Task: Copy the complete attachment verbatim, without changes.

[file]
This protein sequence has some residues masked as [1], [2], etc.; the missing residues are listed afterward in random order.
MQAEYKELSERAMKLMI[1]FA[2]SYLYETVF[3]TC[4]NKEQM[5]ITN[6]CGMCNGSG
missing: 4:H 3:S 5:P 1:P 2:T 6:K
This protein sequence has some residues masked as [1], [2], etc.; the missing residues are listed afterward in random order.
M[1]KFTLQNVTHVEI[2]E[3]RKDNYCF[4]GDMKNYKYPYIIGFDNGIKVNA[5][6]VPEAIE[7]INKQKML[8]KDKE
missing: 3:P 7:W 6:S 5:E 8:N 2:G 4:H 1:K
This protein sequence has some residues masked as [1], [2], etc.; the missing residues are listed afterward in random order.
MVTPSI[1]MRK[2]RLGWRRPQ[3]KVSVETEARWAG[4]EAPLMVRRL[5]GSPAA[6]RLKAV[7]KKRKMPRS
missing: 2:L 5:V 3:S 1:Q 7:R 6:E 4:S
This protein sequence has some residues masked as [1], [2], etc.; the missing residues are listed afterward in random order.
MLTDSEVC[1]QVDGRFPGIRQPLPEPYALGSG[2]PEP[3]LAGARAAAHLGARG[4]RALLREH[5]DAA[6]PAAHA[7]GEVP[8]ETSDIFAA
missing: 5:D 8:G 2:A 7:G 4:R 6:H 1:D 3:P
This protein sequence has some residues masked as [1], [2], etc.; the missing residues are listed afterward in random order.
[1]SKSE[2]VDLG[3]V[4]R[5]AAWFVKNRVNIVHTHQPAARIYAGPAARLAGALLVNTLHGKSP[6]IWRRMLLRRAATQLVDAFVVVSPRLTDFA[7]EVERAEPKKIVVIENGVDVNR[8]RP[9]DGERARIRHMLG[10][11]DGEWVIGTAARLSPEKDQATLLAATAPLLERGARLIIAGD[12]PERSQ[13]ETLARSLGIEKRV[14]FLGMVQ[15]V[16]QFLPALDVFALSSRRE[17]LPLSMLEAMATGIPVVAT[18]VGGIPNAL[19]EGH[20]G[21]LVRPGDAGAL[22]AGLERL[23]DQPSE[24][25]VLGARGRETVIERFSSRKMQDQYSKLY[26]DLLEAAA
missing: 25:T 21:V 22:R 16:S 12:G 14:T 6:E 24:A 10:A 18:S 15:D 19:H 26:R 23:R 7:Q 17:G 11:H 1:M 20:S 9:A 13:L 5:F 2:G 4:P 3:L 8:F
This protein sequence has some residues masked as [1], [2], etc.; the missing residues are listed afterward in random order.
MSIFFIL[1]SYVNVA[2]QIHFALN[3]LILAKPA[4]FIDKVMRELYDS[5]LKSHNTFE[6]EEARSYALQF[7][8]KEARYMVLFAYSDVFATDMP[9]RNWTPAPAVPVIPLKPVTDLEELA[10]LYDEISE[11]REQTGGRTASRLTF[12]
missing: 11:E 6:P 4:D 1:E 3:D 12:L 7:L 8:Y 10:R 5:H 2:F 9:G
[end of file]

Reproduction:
This protein sequence has some residues masked as [1], [2], etc.; the missing residues are listed afterward in random order.
MQAEYKELSERAMKLMI[1]FA[2]SYLYETVF[3]TC[4]NKEQM[5]ITN[6]CGMCNGSG
missing: 4:H 3:S 5:P 1:P 2:T 6:K
This protein sequence has some residues masked as [1], [2], etc.; the missing residues are listed afterward in random order.
M[1]KFTLQNVTHVEI[2]E[3]RKDNYCF[4]GDMKNYKYPYIIGFDNGIKVNA[5][6]VPEAIE[7]INKQKML[8]KDKE
missing: 3:P 7:W 6:S 5:E 8:N 2:G 4:H 1:K
This protein sequence has some residues masked as [1], [2], etc.; the missing residues are listed afterward in random order.
MVTPSI[1]MRK[2]RLGWRRPQ[3]KVSVETEARWAG[4]EAPLMVRRL[5]GSPAA[6]RLKAV[7]KKRKMPRS
missing: 2:L 5:V 3:S 1:Q 7:R 6:E 4:S
This protein sequence has some residues masked as [1], [2], etc.; the missing residues are listed afterward in random order.
MLTDSEVC[1]QVDGRFPGIRQPLPEPYALGSG[2]PEP[3]LAGARAAAHLGARG[4]RALLREH[5]DAA[6]PAAHA[7]GEVP[8]ETSDIFAA
missing: 5:D 8:G 2:A 7:G 4:R 6:H 1:D 3:P
This protein sequence has some residues masked as [1], [2], etc.; the missing residues are listed afterward in random order.
[1]SKSE[2]VDLG[3]V[4]R[5]AAWFVKNRVNIVHTHQPAARIYAGPAARLAGALLVNTLHGKSP[6]IWRRMLLRRAATQLVDAFVVVSPRLTDFA[7]EVERAEPKKIVVIENGVDVNR[8]RP[9]DGERARIRHMLG[10][11]DGEWVIGTAARLSPEKDQATLLAATAPLLERGARLIIAGD[12]PERSQ[13]ETLARSLGIEKRV[14]FLGMVQ[15]V[16]QFLPALDVFALSSRRE[17]LPLSMLEAMATGIPVVAT[18]VGGIPNAL[19]EGH[20]G[21]LVRPGDAGAL[22]AGLERL[23]DQPSE[24][25]VLGARGRETVIERFSSRKMQDQYSKLY[26]DLLEAAA
missing: 25:T 21:V 22:R 16:S 12:G 14:T 6:E 24:A 10:A 18:S 15:D 19:H 26:R 23:R 7:Q 17:G 11:H 1:M 20:S 9:A 13:L 5:F 2:G 4:P 3:L 8:F
This protein sequence has some residues masked as [1], [2], etc.; the missing residues are listed afterward in random order.
MSIFFIL[1]SYVNVA[2]QIHFALN[3]LILAKPA[4]FIDKVMRELYDS[5]LKSHNTFE[6]EEARSYALQF[7][8]KEARYMVLFAYSDVFATDMP[9]RNWTPAPAVPVIPLKPVTDLEELA[10]LYDEISE[11]REQTGGRTASRLTF[12]
missing: 11:E 6:P 4:D 1:E 3:D 12:L 7:L 8:Y 10:R 5:H 2:F 9:G